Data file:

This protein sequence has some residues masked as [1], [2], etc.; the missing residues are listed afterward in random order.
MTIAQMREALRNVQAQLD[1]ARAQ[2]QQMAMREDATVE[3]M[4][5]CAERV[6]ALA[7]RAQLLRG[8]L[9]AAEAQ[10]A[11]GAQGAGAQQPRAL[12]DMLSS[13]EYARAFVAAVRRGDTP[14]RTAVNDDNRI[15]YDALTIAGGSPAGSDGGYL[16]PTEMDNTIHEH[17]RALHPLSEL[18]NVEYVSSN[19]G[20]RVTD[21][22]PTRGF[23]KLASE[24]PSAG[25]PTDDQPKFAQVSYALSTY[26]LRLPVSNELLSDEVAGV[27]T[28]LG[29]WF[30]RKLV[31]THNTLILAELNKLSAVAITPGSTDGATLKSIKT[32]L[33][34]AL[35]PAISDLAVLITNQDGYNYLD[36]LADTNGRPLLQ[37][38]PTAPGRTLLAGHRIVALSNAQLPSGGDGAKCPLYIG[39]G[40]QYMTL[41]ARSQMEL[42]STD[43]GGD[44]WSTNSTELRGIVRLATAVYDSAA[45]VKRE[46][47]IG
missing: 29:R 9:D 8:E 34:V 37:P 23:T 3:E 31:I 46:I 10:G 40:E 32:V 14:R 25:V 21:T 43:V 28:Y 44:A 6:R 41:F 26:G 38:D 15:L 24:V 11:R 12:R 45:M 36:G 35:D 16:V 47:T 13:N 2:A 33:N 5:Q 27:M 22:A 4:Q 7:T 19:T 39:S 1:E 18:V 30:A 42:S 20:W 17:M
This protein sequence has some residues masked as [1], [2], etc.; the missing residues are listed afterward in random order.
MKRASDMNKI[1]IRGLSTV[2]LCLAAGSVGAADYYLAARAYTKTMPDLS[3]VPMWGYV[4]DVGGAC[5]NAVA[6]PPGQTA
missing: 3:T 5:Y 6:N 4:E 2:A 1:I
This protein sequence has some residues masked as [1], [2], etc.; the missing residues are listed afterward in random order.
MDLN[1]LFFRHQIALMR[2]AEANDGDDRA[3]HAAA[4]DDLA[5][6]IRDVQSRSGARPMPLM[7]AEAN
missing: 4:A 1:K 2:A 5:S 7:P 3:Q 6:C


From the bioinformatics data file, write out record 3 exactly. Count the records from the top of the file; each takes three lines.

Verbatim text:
This protein sequence has some residues masked as [1], [2], etc.; the missing residues are listed afterward in random order.
MDLN[1]LFFRHQIALMR[2]AEANDGDDRA[3]HAAA[4]DDLA[5][6]IRDVQSRSGARPMPLM[7]AEAN
missing: 4:A 1:K 2:A 5:S 7:P 3:Q 6:C